Saint Paul does not stop reminding Christians of these fundamental characteristics of every human experience when he strongly emphasizes, "All these are yours, and you are Christ's, and Christ is God's" (1 Cor 3:22, 23), and when he urges the Christians of Thessa-lonica to "test everything and retain what is good" (1 Thess 5:21). In this continual comparison with the real in the search for what corresponds or not with his destiny, man has the elementary experience of truth, defined so wonderfully by the scholastics and St Thomas as "conformity of the intellect with reality" (St Thomas, De Veritate, q. 1, a. 1 corpus).
Experience must be open to totality
3. If in order to be true the experience must be integral and open man to totality, it is well understood where the risk of error is for man: he must guard against any compartmentalizing. He must overcome the temptation to reduce the experience, for example, to mere sociological questions or to exclusively psychological elements. Just as he must be afraid of exchanging for experience schemes and "prejudices" that the environment in which he normally lives and works propose to him: prejudices so more frequent and risky today because they are disguised by the myth of science or by the presumed completeness of ideology.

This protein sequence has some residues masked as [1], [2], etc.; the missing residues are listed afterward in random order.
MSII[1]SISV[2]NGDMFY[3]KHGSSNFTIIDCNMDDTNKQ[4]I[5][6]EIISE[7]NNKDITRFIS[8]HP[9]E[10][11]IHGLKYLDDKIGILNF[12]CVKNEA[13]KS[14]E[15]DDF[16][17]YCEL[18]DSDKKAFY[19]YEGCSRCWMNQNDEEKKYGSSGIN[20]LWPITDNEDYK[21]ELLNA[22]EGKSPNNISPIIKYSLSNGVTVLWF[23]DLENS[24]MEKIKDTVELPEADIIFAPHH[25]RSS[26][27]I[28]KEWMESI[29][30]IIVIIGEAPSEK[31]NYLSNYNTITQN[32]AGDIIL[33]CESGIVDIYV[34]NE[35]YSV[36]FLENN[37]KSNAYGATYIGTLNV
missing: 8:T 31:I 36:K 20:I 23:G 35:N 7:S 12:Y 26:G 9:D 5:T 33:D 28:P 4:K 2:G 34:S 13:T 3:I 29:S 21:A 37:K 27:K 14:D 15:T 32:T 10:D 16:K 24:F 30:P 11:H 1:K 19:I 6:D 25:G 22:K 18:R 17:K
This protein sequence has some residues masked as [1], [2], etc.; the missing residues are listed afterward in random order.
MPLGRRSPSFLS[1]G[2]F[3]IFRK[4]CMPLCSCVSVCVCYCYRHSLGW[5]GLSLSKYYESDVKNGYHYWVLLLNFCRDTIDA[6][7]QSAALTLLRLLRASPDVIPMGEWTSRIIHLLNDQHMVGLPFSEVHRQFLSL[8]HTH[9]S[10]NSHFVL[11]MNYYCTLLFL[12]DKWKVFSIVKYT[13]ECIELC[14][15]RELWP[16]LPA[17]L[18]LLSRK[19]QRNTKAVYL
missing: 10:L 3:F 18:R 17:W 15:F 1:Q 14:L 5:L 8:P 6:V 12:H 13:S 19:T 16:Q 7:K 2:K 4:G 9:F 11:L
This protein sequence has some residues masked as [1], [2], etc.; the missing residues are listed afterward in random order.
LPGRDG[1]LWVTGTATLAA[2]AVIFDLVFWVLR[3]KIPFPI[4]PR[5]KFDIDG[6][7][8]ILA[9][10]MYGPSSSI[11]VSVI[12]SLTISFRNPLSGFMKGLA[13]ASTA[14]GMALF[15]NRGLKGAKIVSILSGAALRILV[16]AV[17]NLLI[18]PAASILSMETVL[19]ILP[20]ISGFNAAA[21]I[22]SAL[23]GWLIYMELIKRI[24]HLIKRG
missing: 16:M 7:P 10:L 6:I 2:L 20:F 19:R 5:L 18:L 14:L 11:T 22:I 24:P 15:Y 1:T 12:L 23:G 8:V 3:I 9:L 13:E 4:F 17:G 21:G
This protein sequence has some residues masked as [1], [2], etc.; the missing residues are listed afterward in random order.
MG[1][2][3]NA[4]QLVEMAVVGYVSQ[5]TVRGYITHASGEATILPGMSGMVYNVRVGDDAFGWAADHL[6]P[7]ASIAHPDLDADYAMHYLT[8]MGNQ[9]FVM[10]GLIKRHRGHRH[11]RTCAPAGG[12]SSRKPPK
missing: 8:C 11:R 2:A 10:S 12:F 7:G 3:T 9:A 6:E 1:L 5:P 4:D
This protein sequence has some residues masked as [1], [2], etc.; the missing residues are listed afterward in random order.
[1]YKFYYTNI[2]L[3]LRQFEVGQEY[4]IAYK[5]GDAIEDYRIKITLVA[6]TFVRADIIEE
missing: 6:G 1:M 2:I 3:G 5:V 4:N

How difficult it is for man in today's world to land on the safe shore of genuine experience of himself, that experience in which the true meaning of his destiny overshadows him! He is continually prey to the risk of giving in to those errors of the perspective that, by making him forget his nature of "being" made in the image of God, then leave him in the most distressing despair or, what is worse, in the most unassailable cynicism.
Christ alone can satisfy and save
In the light of these reflections, how liberating the words of the Samaritan woman appear: "Give me this water, sir, so that I shall not grow thirsty"! Indeed, this holds true for every man, and, to view it correctly, it is a profound description of his very nature.
Indeed, the man who seriously faces himself and with a clear eye observes his experience according to the criteria that we have put forth, more or less knowingly discovers that he is a being that is at one and the same time laden with needs, whose fulfillment he cannot find, and frustrated by a desire, by a thirst for self?realization, that he is not capable of satisfying by himself.
Thus man discovers that he is placed by his very nature in an attitude of expectation of an Other who will satisfy his want. A restlessness pervades every moment of his existence, as Augustine suggests in the beginning of his "Confessions": "You have made us for yourself, O Lord, and our hearts are restless until they rest in you" (I, 1). Man, taking his humanity seriously, realizes that he is in a state of structural powerlessness!
Christ is the one who saves him. He alone can pull man out of this stalemate, satisfying the existential thirst that torments him.
L'Osservatore Romano October 17, 1983